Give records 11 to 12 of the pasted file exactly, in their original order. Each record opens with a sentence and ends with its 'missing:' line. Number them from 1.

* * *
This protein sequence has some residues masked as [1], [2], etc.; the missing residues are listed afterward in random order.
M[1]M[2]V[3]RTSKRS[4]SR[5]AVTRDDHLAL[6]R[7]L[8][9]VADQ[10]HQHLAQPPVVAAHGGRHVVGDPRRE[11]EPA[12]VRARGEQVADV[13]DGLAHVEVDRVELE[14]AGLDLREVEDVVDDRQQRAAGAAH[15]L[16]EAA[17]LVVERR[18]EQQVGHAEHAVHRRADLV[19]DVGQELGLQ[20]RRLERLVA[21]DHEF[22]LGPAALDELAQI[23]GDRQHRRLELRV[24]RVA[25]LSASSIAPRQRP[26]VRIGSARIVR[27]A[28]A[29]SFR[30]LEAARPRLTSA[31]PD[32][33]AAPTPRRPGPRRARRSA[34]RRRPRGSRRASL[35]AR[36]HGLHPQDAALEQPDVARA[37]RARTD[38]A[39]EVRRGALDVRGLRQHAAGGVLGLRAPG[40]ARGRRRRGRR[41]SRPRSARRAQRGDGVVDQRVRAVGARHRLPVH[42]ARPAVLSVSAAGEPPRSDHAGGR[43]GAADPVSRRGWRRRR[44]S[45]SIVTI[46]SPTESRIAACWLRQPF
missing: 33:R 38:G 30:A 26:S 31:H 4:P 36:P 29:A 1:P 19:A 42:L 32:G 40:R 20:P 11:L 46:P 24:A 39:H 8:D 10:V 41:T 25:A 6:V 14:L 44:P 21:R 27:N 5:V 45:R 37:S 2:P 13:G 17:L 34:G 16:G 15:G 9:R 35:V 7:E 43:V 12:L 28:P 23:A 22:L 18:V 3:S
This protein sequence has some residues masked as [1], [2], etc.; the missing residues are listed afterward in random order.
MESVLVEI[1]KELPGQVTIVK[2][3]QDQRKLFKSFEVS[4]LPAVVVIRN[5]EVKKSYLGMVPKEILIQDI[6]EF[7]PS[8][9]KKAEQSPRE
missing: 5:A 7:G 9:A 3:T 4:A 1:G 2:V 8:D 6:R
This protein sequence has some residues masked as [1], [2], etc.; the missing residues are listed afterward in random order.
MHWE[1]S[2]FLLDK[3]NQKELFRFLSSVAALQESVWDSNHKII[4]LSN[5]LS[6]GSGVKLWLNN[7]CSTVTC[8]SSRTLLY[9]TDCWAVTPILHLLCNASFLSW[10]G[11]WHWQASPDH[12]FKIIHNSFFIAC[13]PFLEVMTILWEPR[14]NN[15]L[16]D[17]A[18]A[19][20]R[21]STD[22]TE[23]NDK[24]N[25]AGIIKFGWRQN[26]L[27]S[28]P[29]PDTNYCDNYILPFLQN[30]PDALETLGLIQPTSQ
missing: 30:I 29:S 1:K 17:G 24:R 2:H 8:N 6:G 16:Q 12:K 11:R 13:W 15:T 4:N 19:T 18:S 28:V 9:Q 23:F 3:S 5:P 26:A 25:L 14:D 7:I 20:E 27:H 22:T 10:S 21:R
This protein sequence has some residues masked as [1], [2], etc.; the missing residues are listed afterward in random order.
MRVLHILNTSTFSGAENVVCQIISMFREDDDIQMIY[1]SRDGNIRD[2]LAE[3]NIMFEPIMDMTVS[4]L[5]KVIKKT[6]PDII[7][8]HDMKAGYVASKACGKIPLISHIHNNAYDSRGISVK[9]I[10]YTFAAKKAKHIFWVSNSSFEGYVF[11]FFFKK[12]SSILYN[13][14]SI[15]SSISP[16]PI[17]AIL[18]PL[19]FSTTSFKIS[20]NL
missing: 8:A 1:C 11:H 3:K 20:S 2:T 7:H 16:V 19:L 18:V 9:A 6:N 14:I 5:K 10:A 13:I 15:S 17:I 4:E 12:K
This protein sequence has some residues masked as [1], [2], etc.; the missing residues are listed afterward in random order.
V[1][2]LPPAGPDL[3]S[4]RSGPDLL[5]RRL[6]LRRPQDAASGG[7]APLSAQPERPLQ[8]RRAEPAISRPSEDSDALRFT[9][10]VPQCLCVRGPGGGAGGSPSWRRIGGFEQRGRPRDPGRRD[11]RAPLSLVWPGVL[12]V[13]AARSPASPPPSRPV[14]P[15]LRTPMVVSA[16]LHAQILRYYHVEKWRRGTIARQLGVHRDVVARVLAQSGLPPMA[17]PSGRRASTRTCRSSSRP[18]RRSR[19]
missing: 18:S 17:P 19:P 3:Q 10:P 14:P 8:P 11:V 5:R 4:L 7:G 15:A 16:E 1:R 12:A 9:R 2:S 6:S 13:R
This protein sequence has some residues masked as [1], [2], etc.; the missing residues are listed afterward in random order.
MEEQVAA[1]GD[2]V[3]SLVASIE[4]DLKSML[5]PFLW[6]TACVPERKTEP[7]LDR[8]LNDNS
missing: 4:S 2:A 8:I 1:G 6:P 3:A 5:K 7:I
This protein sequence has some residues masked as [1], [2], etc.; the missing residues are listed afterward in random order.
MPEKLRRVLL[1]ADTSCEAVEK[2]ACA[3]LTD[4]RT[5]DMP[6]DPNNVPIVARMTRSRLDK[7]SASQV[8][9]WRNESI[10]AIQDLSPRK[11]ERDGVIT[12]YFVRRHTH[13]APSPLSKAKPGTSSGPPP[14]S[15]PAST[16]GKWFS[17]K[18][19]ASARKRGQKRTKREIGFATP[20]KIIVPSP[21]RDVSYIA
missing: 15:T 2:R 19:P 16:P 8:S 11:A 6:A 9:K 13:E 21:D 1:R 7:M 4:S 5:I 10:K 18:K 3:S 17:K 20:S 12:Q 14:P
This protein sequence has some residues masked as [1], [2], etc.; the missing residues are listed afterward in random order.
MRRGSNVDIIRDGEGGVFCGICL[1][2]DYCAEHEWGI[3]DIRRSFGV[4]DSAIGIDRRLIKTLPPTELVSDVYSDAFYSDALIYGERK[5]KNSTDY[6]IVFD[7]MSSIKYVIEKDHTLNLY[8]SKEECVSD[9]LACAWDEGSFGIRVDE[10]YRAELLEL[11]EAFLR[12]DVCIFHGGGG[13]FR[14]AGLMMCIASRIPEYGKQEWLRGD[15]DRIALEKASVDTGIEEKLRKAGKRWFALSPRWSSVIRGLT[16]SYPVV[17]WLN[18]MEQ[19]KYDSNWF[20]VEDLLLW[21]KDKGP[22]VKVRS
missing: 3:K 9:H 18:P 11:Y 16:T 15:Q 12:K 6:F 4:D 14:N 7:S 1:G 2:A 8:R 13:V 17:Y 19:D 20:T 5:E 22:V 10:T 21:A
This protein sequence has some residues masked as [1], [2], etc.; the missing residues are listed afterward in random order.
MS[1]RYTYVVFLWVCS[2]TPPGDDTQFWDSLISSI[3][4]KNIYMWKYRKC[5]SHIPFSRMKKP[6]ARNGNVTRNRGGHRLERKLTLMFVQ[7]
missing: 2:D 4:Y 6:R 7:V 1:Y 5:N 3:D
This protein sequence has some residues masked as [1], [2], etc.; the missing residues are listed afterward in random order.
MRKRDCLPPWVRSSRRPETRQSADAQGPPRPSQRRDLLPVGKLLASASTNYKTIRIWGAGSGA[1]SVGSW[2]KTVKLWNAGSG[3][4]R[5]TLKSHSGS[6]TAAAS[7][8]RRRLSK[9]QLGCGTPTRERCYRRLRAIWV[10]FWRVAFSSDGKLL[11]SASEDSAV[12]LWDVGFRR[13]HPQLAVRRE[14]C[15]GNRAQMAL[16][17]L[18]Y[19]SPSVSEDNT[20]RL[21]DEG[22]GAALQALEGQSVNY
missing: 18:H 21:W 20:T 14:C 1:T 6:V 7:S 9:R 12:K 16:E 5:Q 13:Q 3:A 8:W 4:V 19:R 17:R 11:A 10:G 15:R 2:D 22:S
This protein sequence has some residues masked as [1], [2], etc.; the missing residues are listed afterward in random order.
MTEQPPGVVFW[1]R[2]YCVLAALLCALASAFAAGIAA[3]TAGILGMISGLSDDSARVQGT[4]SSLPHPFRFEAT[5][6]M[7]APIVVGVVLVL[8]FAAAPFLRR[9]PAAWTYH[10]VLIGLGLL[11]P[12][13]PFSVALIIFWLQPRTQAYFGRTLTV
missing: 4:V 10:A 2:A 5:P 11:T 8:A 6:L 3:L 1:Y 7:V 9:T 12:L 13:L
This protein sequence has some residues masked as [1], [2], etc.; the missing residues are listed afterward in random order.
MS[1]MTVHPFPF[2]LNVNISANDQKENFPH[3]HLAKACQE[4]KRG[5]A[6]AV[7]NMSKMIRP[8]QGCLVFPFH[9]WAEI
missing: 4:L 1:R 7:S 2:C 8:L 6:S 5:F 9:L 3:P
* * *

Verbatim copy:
This protein sequence has some residues masked as [1], [2], etc.; the missing residues are listed afterward in random order.
MTEQPPGVVFW[1]R[2]YCVLAALLCALASAFAAGIAA[3]TAGILGMISGLSDDSARVQGT[4]SSLPHPFRFEAT[5][6]M[7]APIVVGVVLVL[8]FAAAPFLRR[9]PAAWTYH[10]VLIGLGLL[11]P[12][13]PFSVALIIFWLQPRTQAYFGRTLTV
missing: 4:V 10:A 2:A 5:P 11:T 8:A 6:L 3:L 1:Y 7:V 9:T 12:L 13:L
This protein sequence has some residues masked as [1], [2], etc.; the missing residues are listed afterward in random order.
MS[1]MTVHPFPF[2]LNVNISANDQKENFPH[3]HLAKACQE[4]KRG[5]A[6]AV[7]NMSKMIRP[8]QGCLVFPFH[9]WAEI
missing: 4:L 1:R 7:S 2:C 8:L 6:S 5:F 9:L 3:P